What little the public at large knows, on the other hand, circus history is often misunderstood and distorted. For instance, the only common denominator between Roman and modern circuses is the word itself, circus (lat.: circle) but not the racetracks. Created by the british cavalry Sergeant-Major Philip Astley, a genious horse-breacker, chose to imitate performing trick-riders. Another showmen, also an English equestrian of the 18th century, with other fellows, provided Astley with his inspiration.
After two seasons in London, he opened the Amphithéâtre Anglois, Paris’ first circus in 1782. Since these early days, showmen conquered the world and inspired artists such as George Seurat and Pablo Picasso.
From the early days of photography, circus has been a widespread topic, attracting the guests by the mélange of featherbrained amusement and geniously packed irony. The shown images of the series “Circus” by the swiss photographer Pit Buehler portray typical characters such as the omnipotent circus director, the acrobat beauty, the lion tamer or the mysterious illusionist. Buehlers highest demands of the perfect shot upheave the subject through it’s symbolic meaning to an icon. Exclusively invited by famous circuses, Buehler also portrayed artists in Russia and in Central Europe as at the 40th anniversary of the Monte Carlo Circus.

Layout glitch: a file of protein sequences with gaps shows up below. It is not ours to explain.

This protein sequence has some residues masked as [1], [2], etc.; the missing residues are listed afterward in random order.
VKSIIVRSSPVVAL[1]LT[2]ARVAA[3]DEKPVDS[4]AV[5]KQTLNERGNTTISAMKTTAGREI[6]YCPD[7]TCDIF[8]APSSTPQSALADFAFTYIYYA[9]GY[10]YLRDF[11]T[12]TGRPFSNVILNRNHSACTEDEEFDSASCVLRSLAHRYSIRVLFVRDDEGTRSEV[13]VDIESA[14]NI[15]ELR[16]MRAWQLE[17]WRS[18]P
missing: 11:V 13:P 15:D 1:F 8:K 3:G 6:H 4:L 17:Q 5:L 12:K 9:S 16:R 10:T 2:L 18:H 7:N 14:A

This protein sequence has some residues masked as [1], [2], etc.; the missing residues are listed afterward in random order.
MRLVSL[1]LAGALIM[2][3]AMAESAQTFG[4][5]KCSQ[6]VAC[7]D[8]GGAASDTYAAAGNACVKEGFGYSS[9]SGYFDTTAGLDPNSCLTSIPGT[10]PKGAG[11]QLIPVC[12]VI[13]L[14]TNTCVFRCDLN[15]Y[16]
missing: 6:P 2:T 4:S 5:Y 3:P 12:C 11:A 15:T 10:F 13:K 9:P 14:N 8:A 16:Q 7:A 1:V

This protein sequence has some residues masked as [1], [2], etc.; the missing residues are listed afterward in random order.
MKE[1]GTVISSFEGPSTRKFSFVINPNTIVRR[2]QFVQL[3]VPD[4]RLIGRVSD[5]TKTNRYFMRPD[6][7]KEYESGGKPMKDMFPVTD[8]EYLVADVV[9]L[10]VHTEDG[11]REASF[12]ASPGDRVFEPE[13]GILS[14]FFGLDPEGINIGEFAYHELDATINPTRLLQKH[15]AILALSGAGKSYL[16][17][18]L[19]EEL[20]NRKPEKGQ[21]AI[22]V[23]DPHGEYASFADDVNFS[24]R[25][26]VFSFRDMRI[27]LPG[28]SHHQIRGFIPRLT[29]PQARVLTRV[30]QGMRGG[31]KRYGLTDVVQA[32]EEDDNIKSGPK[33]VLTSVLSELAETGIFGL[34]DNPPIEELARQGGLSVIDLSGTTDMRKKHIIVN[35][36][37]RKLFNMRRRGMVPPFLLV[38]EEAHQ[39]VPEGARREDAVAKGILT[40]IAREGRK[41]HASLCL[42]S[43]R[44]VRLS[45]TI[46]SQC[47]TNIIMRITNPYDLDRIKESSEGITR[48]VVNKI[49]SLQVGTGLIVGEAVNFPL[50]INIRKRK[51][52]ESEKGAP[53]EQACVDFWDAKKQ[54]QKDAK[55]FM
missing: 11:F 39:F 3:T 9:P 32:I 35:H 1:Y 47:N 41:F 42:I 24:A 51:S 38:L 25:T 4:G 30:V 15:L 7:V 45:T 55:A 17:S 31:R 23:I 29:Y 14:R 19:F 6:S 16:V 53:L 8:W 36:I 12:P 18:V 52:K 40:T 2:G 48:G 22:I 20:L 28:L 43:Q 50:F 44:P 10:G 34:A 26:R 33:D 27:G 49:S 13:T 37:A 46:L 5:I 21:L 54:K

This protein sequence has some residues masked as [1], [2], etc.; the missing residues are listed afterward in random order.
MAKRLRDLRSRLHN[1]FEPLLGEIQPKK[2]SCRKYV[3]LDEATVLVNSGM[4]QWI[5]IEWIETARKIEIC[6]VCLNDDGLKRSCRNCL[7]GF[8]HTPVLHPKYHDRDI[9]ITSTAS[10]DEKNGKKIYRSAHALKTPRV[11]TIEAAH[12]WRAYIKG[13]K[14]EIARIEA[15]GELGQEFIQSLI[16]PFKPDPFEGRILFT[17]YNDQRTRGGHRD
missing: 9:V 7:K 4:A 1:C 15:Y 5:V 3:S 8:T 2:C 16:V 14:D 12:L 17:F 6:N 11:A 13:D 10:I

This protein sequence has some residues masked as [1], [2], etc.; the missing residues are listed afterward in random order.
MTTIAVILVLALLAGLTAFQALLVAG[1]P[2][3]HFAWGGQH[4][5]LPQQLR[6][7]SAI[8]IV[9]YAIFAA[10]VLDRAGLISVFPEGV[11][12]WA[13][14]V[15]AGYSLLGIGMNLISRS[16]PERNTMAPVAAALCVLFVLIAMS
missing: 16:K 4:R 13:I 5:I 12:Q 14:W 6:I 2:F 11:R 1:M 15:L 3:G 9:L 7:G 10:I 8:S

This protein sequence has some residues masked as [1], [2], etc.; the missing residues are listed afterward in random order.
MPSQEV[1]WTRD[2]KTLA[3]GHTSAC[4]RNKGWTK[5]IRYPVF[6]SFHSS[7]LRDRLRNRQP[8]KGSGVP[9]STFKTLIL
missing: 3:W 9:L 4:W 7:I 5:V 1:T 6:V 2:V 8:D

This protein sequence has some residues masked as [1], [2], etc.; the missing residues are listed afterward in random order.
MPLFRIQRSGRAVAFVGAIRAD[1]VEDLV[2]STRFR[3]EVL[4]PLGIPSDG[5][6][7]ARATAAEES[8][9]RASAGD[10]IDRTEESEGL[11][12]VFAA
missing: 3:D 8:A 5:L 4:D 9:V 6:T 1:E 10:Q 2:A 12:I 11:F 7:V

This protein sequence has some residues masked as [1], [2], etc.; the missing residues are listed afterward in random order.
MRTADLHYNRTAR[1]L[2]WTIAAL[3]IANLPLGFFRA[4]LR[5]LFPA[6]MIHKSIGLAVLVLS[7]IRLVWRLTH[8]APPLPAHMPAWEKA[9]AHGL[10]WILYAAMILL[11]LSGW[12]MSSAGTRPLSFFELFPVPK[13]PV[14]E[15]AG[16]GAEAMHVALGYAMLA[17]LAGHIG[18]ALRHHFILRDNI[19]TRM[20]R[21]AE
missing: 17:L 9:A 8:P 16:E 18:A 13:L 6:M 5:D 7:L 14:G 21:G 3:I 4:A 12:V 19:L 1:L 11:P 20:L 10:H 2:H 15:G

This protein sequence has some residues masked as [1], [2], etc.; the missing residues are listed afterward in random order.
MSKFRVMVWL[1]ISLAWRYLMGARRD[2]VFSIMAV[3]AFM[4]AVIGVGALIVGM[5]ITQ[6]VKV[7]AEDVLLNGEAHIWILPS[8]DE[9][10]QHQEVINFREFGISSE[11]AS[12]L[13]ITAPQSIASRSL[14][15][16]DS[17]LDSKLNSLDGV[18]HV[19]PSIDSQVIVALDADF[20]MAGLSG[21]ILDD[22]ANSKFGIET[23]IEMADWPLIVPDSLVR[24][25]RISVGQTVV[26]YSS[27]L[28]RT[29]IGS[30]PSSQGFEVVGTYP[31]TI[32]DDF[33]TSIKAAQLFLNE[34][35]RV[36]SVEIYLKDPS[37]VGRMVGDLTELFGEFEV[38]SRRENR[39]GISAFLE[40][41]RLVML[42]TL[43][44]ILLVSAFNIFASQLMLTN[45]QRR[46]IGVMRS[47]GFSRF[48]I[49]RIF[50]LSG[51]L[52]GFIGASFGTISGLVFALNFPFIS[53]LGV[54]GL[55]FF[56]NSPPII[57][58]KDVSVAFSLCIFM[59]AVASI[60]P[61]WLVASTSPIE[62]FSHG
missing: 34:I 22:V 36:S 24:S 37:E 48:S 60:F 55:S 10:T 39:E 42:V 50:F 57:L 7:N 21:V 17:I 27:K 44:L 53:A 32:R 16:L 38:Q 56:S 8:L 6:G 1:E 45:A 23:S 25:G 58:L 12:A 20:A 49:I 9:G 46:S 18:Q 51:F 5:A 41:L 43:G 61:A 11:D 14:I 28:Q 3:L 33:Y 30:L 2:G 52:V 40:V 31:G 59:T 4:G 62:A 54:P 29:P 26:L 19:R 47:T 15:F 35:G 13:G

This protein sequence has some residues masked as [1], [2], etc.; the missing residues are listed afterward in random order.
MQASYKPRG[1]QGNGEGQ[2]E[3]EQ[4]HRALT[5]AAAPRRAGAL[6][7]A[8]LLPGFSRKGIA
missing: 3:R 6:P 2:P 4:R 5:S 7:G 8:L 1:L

Photographs 150×100, ltd. ed. of 10 (2017)
To preserve artwork value for collectors, listed edition numbers are final, no more prints will be produced for sale once all artworks have been sold out. The artist reserves the right to produce up to two Artist Proofs for each artwork in addition to the edition listed.
All prints are signed, titled, and numbered (Hologram) on the reverse by hand by the artist (unless requested otherwise). Every print is made in Switzerland. The full paper size includes 2.5 cm border on each side reserved for collector’s choice in matting and framing.